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Everyday life was becoming a drag. Every day was a carbon copy of the previous day. The boys needed something to do that would break up the routine. One of the boys had an idea of how to end their restlessness. After a night of the boys boozing it up, he said, “How about a road trip?”. Agreement with the proposal was unanimous. With little planning, the boys jumped into Joe’s Ford Galaxie and drove off to the border. Once in Mexico, the boys stopped at a cafe to get some grub. A sign hanging on the side of the building advertised food. Among the selections was “Pollo” (chicken) and “Carnitas” (a tasty pork dish). The boys brought along their own liquid refreshment. A large bottle sits on top of the car and one of the boys is holding a second bottle. The odds are that the liquid refreshment was some form of alcohol. One can only imagine what occurred after this photograph was taken. Hopefully, the boys had a good time and got home safely. This photograph was taken circa  early 1960’s. The Ford Galaxie was produced beginning 1959 and the pictured vehicle is one of the early models. This vintage real photo postcard has a light crease in the lower left hand corner and is in overall good condition (see scans).

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Published in: on October 3, 2018 at 9:46 pm  Comments (1)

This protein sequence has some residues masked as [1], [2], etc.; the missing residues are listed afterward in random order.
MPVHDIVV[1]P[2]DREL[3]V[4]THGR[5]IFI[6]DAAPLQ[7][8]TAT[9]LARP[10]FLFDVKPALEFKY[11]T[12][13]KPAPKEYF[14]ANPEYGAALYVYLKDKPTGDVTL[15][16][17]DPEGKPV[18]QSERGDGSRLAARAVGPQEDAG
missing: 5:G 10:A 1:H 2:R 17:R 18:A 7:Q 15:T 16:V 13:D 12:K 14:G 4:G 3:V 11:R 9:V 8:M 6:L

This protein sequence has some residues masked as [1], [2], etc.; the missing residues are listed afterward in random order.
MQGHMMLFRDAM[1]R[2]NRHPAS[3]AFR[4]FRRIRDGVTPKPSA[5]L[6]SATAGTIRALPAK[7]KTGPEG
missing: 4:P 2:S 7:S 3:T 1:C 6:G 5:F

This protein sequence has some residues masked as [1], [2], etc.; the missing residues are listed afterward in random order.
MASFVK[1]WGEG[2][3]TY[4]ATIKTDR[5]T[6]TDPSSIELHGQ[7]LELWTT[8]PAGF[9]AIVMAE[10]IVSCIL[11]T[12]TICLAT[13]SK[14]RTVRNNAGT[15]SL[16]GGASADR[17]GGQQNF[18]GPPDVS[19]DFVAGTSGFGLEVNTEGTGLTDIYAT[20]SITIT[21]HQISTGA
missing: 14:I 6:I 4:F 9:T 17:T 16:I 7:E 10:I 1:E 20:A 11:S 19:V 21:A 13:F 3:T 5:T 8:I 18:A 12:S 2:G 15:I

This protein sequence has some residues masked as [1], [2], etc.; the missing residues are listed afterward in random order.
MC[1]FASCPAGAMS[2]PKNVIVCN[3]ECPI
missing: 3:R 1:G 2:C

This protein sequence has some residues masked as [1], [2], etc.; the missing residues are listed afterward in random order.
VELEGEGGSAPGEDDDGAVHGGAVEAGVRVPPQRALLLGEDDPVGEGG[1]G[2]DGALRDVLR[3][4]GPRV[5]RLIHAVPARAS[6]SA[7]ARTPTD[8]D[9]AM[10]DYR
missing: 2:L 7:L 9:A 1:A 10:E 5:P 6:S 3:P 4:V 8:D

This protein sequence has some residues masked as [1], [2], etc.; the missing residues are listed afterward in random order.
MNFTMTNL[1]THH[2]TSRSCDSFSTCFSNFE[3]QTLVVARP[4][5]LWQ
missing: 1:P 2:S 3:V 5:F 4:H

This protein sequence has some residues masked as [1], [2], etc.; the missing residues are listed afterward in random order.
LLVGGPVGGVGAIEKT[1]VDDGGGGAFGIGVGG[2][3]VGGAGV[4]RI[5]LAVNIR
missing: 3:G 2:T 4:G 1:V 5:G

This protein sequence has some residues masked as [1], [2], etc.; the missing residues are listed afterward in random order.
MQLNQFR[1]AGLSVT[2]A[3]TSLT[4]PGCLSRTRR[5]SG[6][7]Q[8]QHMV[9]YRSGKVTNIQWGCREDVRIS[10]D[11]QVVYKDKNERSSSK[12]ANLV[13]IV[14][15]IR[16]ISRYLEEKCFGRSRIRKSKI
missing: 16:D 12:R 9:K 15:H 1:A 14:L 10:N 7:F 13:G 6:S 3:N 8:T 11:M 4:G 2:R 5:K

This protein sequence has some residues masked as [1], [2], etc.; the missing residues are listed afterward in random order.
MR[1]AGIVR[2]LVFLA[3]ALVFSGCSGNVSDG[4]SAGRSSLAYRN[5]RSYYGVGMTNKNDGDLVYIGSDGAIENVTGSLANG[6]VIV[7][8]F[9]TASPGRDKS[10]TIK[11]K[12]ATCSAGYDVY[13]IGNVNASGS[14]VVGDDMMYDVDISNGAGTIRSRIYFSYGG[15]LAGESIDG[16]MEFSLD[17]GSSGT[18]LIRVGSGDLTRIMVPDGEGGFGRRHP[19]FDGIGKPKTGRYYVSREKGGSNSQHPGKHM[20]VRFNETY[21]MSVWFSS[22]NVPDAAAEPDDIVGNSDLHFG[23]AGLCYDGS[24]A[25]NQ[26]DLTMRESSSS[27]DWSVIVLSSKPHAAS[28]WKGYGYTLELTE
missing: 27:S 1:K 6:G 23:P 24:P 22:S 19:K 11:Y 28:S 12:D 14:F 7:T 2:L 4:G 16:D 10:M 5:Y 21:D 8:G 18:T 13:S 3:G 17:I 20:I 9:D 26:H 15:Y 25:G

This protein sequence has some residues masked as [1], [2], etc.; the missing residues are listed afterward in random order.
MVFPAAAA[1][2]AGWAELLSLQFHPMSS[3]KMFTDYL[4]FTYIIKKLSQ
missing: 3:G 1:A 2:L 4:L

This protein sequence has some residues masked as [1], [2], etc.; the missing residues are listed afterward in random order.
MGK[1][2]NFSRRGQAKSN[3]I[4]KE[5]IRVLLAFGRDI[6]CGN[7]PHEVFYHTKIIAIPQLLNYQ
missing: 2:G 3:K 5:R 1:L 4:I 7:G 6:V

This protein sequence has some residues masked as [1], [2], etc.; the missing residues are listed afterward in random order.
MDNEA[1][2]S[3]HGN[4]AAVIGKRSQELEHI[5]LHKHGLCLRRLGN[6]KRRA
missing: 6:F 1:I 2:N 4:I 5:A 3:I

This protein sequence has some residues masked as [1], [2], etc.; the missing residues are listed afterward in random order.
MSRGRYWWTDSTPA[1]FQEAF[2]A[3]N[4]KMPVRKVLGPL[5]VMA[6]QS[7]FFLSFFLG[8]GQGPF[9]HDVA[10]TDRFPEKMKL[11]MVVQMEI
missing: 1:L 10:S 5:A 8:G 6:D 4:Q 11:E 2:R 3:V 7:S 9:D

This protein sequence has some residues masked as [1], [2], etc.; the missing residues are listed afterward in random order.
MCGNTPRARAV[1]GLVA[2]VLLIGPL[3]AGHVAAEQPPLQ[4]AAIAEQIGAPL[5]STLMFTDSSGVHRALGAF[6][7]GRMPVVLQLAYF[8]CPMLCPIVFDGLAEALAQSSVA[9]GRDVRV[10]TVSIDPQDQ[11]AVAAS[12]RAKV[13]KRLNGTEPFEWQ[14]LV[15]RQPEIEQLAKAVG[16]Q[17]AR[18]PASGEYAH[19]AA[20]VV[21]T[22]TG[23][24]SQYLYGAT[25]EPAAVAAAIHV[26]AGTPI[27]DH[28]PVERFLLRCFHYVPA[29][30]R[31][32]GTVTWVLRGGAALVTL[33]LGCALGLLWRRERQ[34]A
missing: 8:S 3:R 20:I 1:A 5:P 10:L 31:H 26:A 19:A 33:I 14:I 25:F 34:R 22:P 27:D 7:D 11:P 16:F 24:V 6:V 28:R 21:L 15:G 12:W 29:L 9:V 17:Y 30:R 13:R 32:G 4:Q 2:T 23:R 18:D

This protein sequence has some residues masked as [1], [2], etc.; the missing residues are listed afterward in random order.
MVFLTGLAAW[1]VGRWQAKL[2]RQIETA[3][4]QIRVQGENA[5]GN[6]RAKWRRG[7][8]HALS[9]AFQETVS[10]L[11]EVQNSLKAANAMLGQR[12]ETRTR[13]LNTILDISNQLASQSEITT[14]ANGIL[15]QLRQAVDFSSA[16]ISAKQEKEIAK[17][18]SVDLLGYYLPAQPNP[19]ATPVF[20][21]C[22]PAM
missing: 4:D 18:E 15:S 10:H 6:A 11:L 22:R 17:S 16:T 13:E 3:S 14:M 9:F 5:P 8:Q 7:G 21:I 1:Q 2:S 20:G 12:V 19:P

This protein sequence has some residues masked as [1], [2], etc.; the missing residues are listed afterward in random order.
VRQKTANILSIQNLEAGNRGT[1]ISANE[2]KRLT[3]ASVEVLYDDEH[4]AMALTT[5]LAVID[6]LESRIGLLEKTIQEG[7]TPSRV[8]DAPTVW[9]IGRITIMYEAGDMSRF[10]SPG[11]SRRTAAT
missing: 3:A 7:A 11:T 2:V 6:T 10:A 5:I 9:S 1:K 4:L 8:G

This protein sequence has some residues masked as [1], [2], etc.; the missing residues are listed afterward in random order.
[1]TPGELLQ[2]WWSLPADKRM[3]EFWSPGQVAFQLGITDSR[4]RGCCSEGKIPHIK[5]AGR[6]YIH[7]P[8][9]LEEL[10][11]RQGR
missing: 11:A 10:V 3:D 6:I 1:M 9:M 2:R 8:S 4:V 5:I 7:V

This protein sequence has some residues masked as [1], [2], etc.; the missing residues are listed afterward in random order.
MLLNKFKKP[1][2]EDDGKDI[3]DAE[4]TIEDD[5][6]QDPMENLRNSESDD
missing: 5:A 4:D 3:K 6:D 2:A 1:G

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Welcome to Agua Prieta. The town’s name is not very appetizing. In English, the town’s name is “Brown Water”. According to the postcard’s AZO stamp box, this street scene photo was taken between 1924 and 1949. The photo shows “Avenue 3” in Agua Prieta. Note the signage in the photograph. There is a restaurant, a cafe, and the Silver $ Dollar Bar. Further down the avenue are some old cars.  The town is located in the northeastern corner of the Mexican state of Sonora. It is a border town and is adjacent to the town of Douglas, Arizona. Agua Prieta was developed at the end of the 19th century as railroads were built between Douglas and the Mexican town of Nacozari. The trains would transport minerals and other goods. The first settlers in Agua Prieta were employed by the US mining company Phelps Dodge Corporation. The company was based in Douglas, Arizona. The town of Agua Prieta was unofficially founded in 1899 but did not become an independent municipality until 1916. This photograph was taken long before the fiasco of the current US immigration policy. Today, Douglas has a population of about 16,500 people. Although the town is depressed, the border crossing remains busy. According to US Customs and Border Protection records for 2016, more than 3.8 million people passed through the town’s port of entry on foot, or by car. It is important to note that many of these people were going between Mexico and the US to visit family, conduct business, or shop. Therefore, their visits were of short duration. I hope that Congress will be able to formulate and pass a more rational, humane, and constructive immigration policy; and do so in a timely fashion.  (SOLD)